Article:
It’s a good time to book South Florida.
Urban development is spawning meetings innovation throughout South Florida. One case in point: The evolution of the parking garage. A planned 428-space garage at the base of Fort Lauderdale’s Las Olas Boulevard bridge will soon be decked out in LED lights that can mimic crashing waves or fireworks. The five-level, $21 million garage will even have a rooftop restaurant and space to host events. In Miami Beach, the seven-level 1111 Lincoln Road has an event deck that has been used for photo shoots, receptions and movie screening events, while housed on the fifth level is a glass-encased fashion boutique called Alchemist.
Groups who have yet to meet in Miami’s South Beach may experience a bit of deja vu upon visiting The Temple House, a former synagogue designed by famed Art Deco-era architect L. Murray Dixon that has been prominently featured in popular films, TV shows and music video productions. The 16,000-sf event space holds room for up to 500 attendees, who are readily entertained by 360-degree projection mapping that can be customized to accommodate any ambiance—whether the experience of being inside a computer, an ice house or meeting messaging or branding.
The Grand Room, with its 25-ft arched ceilings and mezzanine is a popular gathering spot for creative events; the Grecian-style outdoor terrace and outdoor deck are magnets for cocktail receptions. An in-house events team can help with storyboarding, logistics, F&B (there is a full catering kitchen on-site) and security, among other things, and coordinates room blocks with local hotels. The real beauty of The Temple House, however, is its blank canvas vibe, i.e., an ability to transform into what you need it to be.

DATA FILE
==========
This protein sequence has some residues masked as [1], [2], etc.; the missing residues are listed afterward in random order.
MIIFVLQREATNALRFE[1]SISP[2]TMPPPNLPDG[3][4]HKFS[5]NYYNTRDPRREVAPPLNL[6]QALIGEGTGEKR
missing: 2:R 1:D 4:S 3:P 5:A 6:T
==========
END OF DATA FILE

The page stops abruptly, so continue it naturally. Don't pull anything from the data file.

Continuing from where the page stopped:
South of Miami in Key Largo, groups are experiencing a transformation of another kind. Workshops at Ocean sirens include a mermaid tail fitting and rental, instruction in breathing techniques and swimming with the tail, and information about the history and fantasy of mermaids. This is during the “Discover Mermaiding” experience, and its counterpart, “Advanced Mermaiding” expounds on this by teaching attendees how to perform handstands, bubble blowing or underwater flips. Much less work but equally fun is the “Mermaid Beach Experience” where attendees can strike a pose on the beach in full mermaid garb for photo shoots and cocktails. Meanwhile, mermaid storytelling is on the agenda in the Middle Keys at the newly renovated 177-room Hawks Cay Resort, a AAA Four-Diamond Preferred Hotel Group member.